Falling Short of God’s Glory Through Sin by Bob McKnight

Appealing religion-oriented animation is hard to come by–Jot excepted–so I had to share this brief but well-done piece for the religious cartoon series TheoCartoons.com called “Falling Short of God’s Glory Through Sin.” It was created by Bob McKnight. When I used to live in LA, Bob was one of my favorite people to run into because he always had a million great stories to share. He’s had quite a career that includes everything from animating Sesame Street segments to the film titles for Who’s That Girl?, as well as working on revivals of classic animation characters like Blooper Bunny and House of Mouse.

(Thanks to Chogrin who pointed out this bit of animation to me.)


  • Nic Kramer

    Very Ward Kimbalish.

  • Steve Loter

    I love the art in that video. Bob is one of the best artists and nicest guys in the industry.
    Well done!

  • http://karnabal.blogspot.com/ Dennis S.

    Very nice. A very well executed use of a “classic” cartoony style. And funny too :)

  • Marcus

    Funny–it doesn’t specify WHICH god.

  • http://vincemusacchia.blogspot.com Vince Musacchia

    This man is a giant in animation and its related industries.

  • Michael

    Wow, wow, wow! Very cool looking! Yet another unsung genius.

    “This man is a giant in animation and its related industries.”

    Yeah, get it right, Amid

  • a reader

    Bob certainly draws the lights out.

  • Tim

    From the Credit-Where-Credit-Is-Due department: Yes, the talented Bob McKnight was one of the many people who worked on the episode. But it was created by Michael Joens who also wrote, directed & produced it. John Pomeroy was also one of the animators who contributed, as well.

  • http://www.taberanimation.com Taber Dunipace

    Wow! So many different animation styles and techniques all in one film! For 2 bucks this is really great stuff!

  • Bob McKnight

    To add to the list also (for this sequence) was Lenord Robinson, who did the first storyboard pass, and supplied the voice of the Professor at the blackboard; Mike’s son Brandon,who worked on After F/X and many other things; and Danile who supplied backgrounds, music, and more. Good job to everyone who worked very hard on this show.

  • phil stapleton

    One of the greatest draftsmen that I have ever known, or ever will know in the animation industry. a true hands down genius!!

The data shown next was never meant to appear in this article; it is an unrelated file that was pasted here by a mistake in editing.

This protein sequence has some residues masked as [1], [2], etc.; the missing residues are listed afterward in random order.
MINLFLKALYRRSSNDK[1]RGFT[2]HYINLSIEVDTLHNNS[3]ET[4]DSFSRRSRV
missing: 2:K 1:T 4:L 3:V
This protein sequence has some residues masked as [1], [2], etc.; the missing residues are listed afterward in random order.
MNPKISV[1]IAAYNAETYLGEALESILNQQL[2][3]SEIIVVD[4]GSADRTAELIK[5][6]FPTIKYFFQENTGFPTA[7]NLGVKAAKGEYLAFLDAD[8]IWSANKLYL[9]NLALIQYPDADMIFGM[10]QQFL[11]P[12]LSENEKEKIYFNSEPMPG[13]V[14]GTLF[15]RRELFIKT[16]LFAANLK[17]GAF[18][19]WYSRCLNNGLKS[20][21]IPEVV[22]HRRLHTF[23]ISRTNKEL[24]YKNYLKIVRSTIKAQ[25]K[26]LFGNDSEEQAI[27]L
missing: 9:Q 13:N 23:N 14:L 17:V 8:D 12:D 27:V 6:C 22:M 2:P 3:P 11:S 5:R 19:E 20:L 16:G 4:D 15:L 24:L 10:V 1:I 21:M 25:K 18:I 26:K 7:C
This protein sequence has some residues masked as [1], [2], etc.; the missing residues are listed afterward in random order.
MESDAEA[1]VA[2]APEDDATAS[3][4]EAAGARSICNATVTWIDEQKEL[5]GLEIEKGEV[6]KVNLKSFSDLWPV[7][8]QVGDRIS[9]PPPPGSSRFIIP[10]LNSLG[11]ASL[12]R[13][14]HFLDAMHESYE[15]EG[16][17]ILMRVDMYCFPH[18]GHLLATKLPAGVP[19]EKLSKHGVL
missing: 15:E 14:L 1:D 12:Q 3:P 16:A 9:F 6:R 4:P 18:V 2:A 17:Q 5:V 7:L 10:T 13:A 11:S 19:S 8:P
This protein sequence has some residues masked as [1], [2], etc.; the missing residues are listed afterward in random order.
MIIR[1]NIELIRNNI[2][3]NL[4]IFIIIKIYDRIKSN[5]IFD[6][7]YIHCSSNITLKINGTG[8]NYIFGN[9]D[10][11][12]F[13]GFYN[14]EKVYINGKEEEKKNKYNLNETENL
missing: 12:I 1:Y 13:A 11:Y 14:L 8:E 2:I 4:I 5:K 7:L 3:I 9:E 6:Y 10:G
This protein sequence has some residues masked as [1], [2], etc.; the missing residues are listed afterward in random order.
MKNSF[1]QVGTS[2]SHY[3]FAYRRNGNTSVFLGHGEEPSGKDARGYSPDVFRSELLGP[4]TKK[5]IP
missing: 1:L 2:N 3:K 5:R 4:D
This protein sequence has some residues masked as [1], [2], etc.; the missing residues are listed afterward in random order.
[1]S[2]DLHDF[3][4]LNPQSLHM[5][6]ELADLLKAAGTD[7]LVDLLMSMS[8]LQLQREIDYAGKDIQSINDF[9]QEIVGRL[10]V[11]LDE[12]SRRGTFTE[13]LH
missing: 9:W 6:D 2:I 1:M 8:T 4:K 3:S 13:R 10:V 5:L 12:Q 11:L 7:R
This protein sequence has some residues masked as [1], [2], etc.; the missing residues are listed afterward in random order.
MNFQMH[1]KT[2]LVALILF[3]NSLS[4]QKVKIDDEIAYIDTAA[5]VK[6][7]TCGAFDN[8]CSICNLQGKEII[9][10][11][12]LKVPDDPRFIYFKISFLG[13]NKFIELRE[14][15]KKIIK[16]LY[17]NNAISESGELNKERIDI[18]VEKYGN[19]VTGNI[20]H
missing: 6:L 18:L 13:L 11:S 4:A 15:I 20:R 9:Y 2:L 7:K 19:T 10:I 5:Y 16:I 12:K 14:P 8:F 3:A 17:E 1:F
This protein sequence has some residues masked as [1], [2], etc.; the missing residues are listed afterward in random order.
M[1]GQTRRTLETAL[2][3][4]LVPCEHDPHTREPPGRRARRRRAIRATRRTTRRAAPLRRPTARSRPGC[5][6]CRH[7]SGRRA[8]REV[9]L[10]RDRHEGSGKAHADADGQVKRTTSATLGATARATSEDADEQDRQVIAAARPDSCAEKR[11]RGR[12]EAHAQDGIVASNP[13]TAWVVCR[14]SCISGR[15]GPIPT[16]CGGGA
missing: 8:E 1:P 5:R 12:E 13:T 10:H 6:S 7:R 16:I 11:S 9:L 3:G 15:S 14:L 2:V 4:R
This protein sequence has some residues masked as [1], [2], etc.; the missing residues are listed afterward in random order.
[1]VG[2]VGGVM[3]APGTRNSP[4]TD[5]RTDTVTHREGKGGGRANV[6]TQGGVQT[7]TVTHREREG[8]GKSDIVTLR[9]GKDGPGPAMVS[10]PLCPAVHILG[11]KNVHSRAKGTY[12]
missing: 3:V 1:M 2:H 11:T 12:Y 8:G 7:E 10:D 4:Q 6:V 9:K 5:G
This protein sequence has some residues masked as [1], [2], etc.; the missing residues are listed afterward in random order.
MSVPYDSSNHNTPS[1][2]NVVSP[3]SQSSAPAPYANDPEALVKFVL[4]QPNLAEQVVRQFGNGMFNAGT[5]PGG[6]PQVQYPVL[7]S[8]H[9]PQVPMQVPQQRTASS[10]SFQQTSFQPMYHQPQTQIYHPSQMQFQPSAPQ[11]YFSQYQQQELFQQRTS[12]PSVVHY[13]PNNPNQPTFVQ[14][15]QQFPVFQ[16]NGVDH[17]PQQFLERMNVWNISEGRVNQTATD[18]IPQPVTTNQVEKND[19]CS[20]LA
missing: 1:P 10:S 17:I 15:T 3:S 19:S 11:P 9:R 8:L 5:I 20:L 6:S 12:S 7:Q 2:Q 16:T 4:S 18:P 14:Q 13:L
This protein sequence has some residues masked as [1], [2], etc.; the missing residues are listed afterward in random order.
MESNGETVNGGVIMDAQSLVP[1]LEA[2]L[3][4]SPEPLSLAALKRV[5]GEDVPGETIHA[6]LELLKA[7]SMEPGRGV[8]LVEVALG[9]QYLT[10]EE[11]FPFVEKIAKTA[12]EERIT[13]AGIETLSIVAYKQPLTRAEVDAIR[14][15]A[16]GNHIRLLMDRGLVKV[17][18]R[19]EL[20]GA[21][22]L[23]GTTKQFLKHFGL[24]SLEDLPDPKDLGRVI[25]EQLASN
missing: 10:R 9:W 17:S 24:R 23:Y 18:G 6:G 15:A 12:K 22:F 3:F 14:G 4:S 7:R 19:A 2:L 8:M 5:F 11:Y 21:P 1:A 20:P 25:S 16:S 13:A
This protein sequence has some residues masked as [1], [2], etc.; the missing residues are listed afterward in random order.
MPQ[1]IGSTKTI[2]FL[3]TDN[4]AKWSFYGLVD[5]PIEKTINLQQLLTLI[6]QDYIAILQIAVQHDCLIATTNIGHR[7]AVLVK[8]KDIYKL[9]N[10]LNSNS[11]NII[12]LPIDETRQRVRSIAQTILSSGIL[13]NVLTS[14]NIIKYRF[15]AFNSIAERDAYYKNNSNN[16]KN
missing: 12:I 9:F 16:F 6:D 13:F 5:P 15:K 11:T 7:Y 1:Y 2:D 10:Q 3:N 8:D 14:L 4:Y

• http://tomboycomics.blogspot.com Emily

    The dumb-looking guy with the pink face kind of reminds me of the Pigs is Pigs character from the Disney animated short.

  • http://wardomatic.blogspot.com Ward

    I totally want to work on this. Great stuff, Bob & Co.! Fantastic.

  • http://loter.com John Loter

    Bob’s outstanding work has been an inspiration to me for many years. Great to see him featured here!

  • greg m

    I agree that Bob is a Great Artist and Human Being! Love the guy!

  • Professor Widebottom

    I recall many, many moons ago seeing a special retrospective of Art Clokey works at the Nuart in Santa Monica. He was there commenting on each piece. When “Davey & Goliath” (produced by the Lutherans) was on the screen, he simply showed a segment where boy and dog were trapped at the bottom of a pit somewhere in the wilderness. They were shouting for help and then the scene simply faded out and ended. It was obvious that Art was signaling that this wasn’t his proudest endeavor and that he had no vested interest other than a paying gig.

    This is unusually tastefully designed stuff, on the other hand.

  • Animatoire

    Great animation! A real nice throwback to more vintage stylings. It’s a shame it’s being used to promote disturbing religious dogma aimed at kids. But I guess if we’re going to teach children to feel ashamed and worthless….we might as well do it with a cartoon!

  • Creepy

    I love it. Right on the mark in many ways.

  • julian

    Bob is a genius ……and thanks for showing this amid.

  • http://www.JerryleeBrice.com Jerry Brice

    Excellent work!

  • Kack

    Mike Joens first came up with the Theo character over thirty years ago and he never forgot it. It’s a testament to his tenacity as well as circumstance that so many top notch 2D animators are available today who wouldn’t have been able to contribute in the late 1970′s. Aside from its theological message, the artistic subtext here is ‘never give up!’ It’s good to see someone helping talent, now that corporate America has just about wiped out a generation of artists.

  • joecab

    OMG this is great! And yes it’s beautifully Ward Kimball-y.

  • Bill Perkins

    wonderful stuff… CARTOONY!!!!! Yeah Man !

  • Byron Vaughns

    Always a joy to see Bob’s work (along with the other talented cartooners)!

  • Robert Griggs

    Dr. Bawb’s pencil strikes again! Who was that masked animator? Bob McKnight is a name that everyone working in animation should know. Studios should be beating his door down.

  • http://www.chogrin.com Chogrin

    Go Dr. Bob!
    Thanks for the credit and link to my site Amid!

  • http://Mr.FunsBlog Floyd Norman

    Thank the Lord for Bob McKnight!

  • http://www.milowerx.com Mike Milo

    Beautiful stuff!

  • OtherDan

    Nice! Just like the old days I wish I had worked in. Now do something irreverent and hire me. Not that reverence doesn’t have it’s place.